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Cover crops “saved our bacon!”

Sector News Sector News8-7-2019
Afbeelding: Root crop

With the primary aim of providing a break crop between reseeding of grass leys, on one Carmarthenshire dairy farm, cover crops have also provided a much-needed source of extra feed for cows and helped to extend dwindling forage stores.

Richard Cole farms in partnership with his son, Edward, at Llwyngwydd Farm, in Whitland, Carmarthenshire, where they run a herd of 200 milking cows across 400+ acres. The herd produces an average of 7,900 litres at 4.2% butterfat and 3.3% protein, with all milk going to Muller.

“We run a rotational grazing system and aim to turn the cows out around March, and they will stay outdoors until October,” explains Edward. “Grass is the key part of the herd’s diet and to complement our spring and summer grazing, we aim to take three cuts of good quality grass silage a year, which we feed out with a maize and rape mix as a TMR over winter. This is then topped up with an 18% compound that is fed to yield through the parlour.”

Last year, as a result of dry weather conditions, Richard and Edward were looking to re-seed some old, poorer performing grass leys to improve their productivity and sought advice on the best type of seed mix to use.

“We work closely with Michelle Cross from ForFarmers and she came and had a walk around some of the fields that we were planning to re-seed,” continues Richard. “She highlighted the risk of frit fly and leather jackets damaging grass if we sowed new grass seed straight away, in place of the older leys. She advised that I put a break crop in before sowing the new grass seed and suggested sowing a cover crop mix.”

Michelle recommended a Rapid Root and Winter Graze seed selection, that would provide a good mix of forage rape, stubble turnips and kale.

Afbeelding: Root crop v 2

“Putting in cover crops between sowing new grass on old would reduce the risk of pests and improve soil structure,” explains Michelle Cross, from ForFarmers. “The cover crops also provide a potential source of extra feed for livestock, and with the hot, dry conditions experienced last summer significantly reducing grass growth and forage yields on their farm, I thought it wise for Richard and Edward to grow something that could be grazed later in the season and help extend his forage stores during the winter period.”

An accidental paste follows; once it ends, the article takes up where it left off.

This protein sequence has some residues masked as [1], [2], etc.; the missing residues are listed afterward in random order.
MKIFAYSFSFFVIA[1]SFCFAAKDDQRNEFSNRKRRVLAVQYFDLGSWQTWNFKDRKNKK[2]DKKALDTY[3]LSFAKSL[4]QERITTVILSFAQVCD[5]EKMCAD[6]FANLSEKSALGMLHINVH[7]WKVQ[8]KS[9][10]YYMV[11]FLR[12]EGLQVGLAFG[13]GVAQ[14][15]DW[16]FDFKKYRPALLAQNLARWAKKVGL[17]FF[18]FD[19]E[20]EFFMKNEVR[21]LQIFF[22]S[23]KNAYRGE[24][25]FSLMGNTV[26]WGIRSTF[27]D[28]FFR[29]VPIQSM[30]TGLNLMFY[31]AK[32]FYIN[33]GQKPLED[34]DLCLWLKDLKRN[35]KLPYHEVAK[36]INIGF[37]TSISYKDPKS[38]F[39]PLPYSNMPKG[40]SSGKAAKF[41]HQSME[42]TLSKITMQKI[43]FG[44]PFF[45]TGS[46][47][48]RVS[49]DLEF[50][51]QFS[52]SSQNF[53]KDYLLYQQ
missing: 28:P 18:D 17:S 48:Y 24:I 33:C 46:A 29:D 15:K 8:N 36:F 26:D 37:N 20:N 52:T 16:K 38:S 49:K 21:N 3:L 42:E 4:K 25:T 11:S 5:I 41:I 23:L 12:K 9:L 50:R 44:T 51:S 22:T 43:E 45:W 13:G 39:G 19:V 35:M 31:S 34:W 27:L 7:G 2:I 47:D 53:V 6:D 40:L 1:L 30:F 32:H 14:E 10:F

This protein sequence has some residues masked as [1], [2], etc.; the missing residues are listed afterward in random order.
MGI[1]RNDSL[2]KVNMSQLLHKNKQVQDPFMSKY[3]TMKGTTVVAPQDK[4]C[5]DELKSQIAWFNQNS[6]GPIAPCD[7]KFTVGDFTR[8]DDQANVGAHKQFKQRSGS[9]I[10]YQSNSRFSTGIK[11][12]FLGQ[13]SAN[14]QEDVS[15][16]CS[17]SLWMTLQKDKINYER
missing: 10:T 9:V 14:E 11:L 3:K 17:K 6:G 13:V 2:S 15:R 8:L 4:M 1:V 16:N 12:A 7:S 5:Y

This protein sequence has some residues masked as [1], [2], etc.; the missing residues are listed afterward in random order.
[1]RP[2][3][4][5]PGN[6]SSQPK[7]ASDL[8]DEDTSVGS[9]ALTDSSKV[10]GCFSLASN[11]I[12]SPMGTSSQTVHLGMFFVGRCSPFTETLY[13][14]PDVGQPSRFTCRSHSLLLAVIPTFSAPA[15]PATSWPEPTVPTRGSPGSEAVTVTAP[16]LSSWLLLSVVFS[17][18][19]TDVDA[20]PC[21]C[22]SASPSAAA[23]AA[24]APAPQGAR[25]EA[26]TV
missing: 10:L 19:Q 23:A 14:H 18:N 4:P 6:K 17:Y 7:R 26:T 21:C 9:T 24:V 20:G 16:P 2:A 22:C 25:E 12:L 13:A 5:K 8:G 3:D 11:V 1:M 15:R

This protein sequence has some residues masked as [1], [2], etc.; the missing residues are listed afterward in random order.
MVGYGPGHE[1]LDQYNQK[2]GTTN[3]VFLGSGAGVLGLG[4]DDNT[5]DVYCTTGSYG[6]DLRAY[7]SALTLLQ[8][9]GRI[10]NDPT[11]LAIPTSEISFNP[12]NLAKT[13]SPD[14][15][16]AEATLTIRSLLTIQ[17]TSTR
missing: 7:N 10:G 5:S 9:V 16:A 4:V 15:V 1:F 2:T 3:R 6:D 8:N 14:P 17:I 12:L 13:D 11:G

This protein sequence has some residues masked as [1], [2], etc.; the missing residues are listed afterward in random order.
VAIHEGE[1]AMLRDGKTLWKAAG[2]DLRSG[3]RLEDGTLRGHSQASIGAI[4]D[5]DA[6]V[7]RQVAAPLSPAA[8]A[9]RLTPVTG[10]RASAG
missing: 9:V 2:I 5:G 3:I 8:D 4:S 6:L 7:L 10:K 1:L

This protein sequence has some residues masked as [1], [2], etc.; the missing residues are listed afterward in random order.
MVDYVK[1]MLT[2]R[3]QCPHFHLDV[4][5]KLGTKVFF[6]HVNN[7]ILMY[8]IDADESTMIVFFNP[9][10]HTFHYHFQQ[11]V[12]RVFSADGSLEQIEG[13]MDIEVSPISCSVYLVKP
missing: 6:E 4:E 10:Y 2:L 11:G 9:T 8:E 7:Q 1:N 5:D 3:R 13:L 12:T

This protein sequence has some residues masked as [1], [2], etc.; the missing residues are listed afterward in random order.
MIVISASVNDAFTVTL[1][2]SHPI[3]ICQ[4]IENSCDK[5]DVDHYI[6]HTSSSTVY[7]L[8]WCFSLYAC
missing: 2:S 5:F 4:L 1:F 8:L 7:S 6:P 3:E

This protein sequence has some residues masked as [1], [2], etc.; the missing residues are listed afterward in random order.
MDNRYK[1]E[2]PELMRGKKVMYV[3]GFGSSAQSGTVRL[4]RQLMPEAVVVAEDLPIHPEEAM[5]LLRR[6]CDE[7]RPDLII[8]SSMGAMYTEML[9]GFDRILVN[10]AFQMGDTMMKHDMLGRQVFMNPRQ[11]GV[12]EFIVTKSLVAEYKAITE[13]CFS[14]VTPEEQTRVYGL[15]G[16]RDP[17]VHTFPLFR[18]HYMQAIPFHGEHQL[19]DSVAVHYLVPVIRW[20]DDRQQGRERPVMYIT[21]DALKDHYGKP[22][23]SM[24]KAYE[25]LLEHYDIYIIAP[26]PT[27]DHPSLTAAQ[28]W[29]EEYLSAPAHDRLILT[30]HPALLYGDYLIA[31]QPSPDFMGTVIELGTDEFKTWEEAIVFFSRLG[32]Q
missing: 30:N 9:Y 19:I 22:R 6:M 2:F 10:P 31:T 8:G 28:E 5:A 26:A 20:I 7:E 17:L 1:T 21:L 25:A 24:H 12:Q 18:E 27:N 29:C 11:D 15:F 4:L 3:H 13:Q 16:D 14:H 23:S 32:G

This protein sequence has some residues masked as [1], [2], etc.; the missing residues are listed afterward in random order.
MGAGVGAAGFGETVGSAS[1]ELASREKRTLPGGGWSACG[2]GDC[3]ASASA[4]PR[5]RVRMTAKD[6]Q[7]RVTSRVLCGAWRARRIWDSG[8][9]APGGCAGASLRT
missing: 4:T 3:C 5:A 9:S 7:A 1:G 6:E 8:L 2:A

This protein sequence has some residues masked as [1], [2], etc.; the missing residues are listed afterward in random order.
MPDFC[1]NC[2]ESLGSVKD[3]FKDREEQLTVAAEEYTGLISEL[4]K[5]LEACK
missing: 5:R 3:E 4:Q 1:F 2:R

The cover crop seed mixes were sown over 20 acres of land and established well last August, despite the hot conditions.

“Like most dairy farmers, we struggled with grass growth on the farm last summer as we battled with the drought,” says Richard. “Not only did we not harvest as much grass silage as previous years, but we also had to start feeding it out much earlier in the season to help maintain cow performance and cow health.

“Luckily, because we had sown the break crops, we were able to turn out around 50 of our pre-bulling heifers and in-calf heifers on to the cover crop mix and this provided plenty of good quality grazing between December and April. If it hadn’t been for the cover crops, we would have run out of grass silage to feed the livestock, so it really saved our bacon!”

The cover crops have proven to be so successful that Richard and Edward now plan on incorporating them as part of a regular reseeding schedule across the farm. 

“As well as extending our forage supplies, using the cover crops also freed up space in the sheds, which was very handy, so they are now firmly part of our reseeding plans going forward,” concludes Richard. “Cover crops seem to be a great asset to the farm; providing a break crop when reseeding grass that has more benefits than just improving soil structure and reducing risk of pests. Their use represents a win-win situation and we have already ordered our cover crop seed mixes from Michelle for this year.”